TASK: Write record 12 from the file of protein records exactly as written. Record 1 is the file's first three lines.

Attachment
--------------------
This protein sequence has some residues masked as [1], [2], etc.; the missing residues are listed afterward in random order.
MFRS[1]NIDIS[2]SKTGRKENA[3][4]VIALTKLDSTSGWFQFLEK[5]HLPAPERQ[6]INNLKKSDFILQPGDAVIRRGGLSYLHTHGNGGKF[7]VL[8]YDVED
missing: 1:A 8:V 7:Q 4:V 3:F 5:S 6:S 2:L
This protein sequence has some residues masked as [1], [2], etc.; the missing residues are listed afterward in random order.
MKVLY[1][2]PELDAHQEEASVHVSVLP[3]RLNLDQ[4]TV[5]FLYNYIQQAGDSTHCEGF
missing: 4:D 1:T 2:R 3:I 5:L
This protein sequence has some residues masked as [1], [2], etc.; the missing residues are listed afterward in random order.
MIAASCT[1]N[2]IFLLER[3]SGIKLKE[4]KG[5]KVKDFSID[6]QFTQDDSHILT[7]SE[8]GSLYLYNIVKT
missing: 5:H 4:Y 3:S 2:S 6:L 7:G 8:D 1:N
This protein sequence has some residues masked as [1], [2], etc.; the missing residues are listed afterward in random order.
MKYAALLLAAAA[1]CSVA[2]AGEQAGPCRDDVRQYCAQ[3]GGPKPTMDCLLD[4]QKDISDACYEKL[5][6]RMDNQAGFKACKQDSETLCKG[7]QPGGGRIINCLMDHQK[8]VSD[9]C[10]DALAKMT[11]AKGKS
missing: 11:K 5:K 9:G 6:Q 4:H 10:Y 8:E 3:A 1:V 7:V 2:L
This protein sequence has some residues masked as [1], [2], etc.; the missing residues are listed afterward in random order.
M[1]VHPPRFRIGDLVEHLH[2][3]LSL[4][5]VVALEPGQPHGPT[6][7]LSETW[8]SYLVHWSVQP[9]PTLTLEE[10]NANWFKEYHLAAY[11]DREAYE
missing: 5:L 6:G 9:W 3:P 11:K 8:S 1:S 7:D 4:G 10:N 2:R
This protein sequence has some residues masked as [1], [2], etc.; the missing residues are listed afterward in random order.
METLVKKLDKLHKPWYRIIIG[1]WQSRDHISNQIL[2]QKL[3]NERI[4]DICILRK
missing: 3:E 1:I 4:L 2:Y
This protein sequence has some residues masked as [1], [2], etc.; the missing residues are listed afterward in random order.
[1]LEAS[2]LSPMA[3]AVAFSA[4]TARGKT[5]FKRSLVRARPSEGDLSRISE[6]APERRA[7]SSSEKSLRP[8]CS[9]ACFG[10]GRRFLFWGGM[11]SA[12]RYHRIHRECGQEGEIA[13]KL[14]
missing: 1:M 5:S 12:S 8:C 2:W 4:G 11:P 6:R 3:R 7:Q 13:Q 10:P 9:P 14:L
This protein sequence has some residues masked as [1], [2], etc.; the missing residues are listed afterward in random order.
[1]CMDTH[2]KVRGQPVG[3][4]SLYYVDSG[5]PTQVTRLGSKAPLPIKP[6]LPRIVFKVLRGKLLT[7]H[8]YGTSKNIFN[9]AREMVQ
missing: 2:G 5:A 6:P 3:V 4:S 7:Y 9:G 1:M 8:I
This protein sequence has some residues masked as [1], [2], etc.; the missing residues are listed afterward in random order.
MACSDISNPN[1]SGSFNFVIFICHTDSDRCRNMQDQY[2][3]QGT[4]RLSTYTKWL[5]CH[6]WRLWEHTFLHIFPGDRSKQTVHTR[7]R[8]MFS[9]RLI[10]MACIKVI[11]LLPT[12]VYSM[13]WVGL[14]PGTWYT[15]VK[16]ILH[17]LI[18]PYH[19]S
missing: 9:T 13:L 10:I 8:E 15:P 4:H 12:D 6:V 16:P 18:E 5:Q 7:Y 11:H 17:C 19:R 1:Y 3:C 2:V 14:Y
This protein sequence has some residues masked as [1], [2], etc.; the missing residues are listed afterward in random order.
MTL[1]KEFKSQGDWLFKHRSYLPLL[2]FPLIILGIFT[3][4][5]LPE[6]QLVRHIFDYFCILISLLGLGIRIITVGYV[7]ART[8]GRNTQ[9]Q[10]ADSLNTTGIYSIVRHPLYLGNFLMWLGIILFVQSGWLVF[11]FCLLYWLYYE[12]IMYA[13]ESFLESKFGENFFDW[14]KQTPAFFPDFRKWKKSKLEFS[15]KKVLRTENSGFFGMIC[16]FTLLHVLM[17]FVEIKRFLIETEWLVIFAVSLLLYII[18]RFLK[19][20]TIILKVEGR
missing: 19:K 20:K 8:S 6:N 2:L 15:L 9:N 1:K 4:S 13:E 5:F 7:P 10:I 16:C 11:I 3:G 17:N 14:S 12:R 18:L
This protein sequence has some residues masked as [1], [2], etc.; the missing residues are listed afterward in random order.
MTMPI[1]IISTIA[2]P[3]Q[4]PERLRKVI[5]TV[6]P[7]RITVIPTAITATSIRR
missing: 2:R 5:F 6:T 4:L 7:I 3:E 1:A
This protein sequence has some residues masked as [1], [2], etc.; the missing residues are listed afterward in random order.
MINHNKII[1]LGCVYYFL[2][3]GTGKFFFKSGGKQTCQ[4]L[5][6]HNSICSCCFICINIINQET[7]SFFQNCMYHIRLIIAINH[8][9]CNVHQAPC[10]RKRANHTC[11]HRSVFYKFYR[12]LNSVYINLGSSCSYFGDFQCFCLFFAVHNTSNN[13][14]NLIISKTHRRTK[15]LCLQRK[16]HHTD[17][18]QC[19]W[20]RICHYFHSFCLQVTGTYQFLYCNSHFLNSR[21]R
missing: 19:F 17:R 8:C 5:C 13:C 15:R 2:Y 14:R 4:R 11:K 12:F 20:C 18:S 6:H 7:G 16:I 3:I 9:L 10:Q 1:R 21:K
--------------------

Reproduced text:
This protein sequence has some residues masked as [1], [2], etc.; the missing residues are listed afterward in random order.
MINHNKII[1]LGCVYYFL[2][3]GTGKFFFKSGGKQTCQ[4]L[5][6]HNSICSCCFICINIINQET[7]SFFQNCMYHIRLIIAINH[8][9]CNVHQAPC[10]RKRANHTC[11]HRSVFYKFYR[12]LNSVYINLGSSCSYFGDFQCFCLFFAVHNTSNN[13][14]NLIISKTHRRTK[15]LCLQRK[16]HHTD[17][18]QC[19]W[20]RICHYFHSFCLQVTGTYQFLYCNSHFLNSR[21]R
missing: 19:F 17:R 8:C 5:C 13:C 15:R 2:Y 14:R 4:R 11:K 12:F 20:C 18:S 6:H 7:G 16:I 3:I 9:L 10:Q 1:R 21:K